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Bourbon Hospitality

A Whiskey Pilgrim Finds a Kentucky Home in the Capital of Bourbon
Jack Bettridge
From the Print Edition:
Susan Lucci, Sep/Oct 99

(continued from page 4)

After dinner, Noe introduces his favorite musicians, the Wally Helton Band, who predictably play in the style of the hills. Booker joins the musicians, blowing on a whiskey jug in accompaniment. Homemade rhythm instruments are handed out and before long the evening has progressed into a full-blown hootenanny with even the Yankee and the reserved journalists from England joining in the fun. Before the evening ends, word arrives from the Maker's Mark camp that the Yankee has succeeded in his shameless mooching campaign and will be welcomed for breakfast with Bill Samuels Jr., himself a godson of Jim Beam, at Maker's Mark distillery in Loretto.

It doesn't take much of a nose for bourbon to find Maker's Mark--huge signs point the way from Bardstown through 20 miles of countryside to the Star Hill Farm distillery. It's a painstakingly preserved national historic monument, which Samuels' father, now deceased, began restoring in 1953, when he decided to return to the bourbon business, feeling no one was making quality product any longer. After a long search, he bought the Loretto site (partially because it offered a good water supply) and set about creating small quantities of whiskey (the company spells it whisky, as do the Scots) by old-fashioned, hand-crafting methods. It didn't take long for the bourbon to garner attention, and it might be said that Samuels and his son have led the industry towards the superpremium end of the market, except that these distant relatives of the outlaw Jesse James have been renegades in the staid world of brown-beverage marketing. Since being bought by Hiram Walker in 1981, it has aggressively--considering its small output (nearing 300,000 cases a year)--advertised, and the younger Samuels has been a whiskey gadfly, going out of his way, for instance, to claim that bourbon makers know much more about aging whiskey than the vaunted Scots.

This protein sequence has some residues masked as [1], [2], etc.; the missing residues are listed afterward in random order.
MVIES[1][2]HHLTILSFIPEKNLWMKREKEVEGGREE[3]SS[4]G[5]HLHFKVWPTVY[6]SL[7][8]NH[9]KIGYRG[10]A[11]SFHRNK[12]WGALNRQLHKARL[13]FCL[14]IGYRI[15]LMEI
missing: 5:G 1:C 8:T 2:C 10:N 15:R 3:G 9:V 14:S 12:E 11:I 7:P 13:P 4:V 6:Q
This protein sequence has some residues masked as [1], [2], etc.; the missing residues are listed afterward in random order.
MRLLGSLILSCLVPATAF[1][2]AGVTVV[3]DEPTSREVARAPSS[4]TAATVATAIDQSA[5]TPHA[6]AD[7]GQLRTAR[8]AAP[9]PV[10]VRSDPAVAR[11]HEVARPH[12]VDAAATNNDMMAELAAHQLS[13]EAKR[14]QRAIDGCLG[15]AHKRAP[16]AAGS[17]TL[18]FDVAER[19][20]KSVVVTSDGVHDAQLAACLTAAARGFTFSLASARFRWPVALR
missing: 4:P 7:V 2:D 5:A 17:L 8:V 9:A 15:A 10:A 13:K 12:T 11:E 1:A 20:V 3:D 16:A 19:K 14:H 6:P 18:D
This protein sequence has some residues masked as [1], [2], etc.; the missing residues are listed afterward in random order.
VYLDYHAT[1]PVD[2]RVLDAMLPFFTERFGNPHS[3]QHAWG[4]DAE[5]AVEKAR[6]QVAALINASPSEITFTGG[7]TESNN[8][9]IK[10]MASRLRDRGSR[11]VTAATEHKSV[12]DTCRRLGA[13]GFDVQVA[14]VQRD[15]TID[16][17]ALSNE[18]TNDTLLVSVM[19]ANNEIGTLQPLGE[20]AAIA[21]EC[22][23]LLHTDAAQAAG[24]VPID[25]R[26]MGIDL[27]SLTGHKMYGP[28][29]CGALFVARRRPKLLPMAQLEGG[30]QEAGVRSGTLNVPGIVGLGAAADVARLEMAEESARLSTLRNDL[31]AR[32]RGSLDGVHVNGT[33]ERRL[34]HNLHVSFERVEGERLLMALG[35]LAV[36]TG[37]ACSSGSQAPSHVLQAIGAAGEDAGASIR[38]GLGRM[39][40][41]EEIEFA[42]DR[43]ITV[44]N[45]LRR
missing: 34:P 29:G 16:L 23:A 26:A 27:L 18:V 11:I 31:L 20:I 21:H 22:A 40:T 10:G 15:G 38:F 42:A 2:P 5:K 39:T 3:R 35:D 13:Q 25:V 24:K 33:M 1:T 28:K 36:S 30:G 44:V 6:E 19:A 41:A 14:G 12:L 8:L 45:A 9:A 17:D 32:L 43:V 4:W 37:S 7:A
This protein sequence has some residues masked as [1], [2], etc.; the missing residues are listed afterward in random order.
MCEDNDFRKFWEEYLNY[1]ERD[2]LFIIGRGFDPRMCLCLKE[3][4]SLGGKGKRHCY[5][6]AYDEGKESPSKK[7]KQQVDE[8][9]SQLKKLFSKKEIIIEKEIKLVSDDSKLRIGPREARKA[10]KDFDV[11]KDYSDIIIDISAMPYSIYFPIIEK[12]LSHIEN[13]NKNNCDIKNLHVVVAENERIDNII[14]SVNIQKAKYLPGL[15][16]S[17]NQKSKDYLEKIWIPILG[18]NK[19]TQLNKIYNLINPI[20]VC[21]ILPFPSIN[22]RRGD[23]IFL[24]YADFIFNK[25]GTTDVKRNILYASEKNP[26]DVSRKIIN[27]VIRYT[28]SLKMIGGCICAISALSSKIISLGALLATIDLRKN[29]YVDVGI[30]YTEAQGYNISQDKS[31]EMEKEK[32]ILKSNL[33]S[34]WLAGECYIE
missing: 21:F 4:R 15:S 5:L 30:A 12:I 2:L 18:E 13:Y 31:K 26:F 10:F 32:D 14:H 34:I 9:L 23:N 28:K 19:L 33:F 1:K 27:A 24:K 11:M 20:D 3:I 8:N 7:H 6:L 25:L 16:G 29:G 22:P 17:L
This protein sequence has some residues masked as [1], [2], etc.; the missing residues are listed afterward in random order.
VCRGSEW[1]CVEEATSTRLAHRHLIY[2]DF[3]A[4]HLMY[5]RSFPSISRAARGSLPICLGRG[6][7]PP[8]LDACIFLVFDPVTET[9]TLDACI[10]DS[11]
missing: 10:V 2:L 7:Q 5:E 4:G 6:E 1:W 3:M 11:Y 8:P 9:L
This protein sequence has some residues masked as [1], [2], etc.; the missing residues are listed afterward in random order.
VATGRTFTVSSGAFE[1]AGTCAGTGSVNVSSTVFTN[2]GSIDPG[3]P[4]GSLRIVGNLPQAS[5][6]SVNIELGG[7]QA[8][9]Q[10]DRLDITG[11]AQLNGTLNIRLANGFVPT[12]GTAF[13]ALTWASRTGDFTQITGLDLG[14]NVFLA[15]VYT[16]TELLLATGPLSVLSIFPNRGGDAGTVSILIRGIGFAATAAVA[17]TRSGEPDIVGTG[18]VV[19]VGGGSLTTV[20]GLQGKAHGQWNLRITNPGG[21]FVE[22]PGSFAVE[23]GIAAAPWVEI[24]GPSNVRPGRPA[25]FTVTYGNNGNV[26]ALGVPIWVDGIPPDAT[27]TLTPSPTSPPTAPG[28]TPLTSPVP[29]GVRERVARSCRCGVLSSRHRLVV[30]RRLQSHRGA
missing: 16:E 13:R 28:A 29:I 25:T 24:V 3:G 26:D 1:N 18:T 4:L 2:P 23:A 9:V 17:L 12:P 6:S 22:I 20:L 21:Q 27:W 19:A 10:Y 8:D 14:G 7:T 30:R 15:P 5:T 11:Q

At breakfast, the irreverent Samuels finishes conferring the honorary title of Kentucky Colonel on two employees--referring to them as reprobates in the process--and then turns to educating the Yankee on bourbon marketing history. "We haven't done a very good job of it until lately," is his summation. It was Prohibition that caused the decline of America's taste for its own native quaff, he claims. When liquor was allowed to be sold after an almost 14-year hiatus, bourbon distillers had to wait years before they could age their product for market. Scotch and Canadian blended whisky makers filled some of the void left by bourbon and rye makers. "We're only just now getting over that," Samuels says. It nettles him that Scotch makers have managed to build a cache of age and quality for their blended and colored product that bourbon doesn't have. "Most Scotch drinkers don't even know what they're drinking." He points out that Scotch is often aged in used bourbon casks, and that liquor takes longer to mature in a cold climate. "In a sense bourbon is older," he says, "though nobody's ever sold it that way."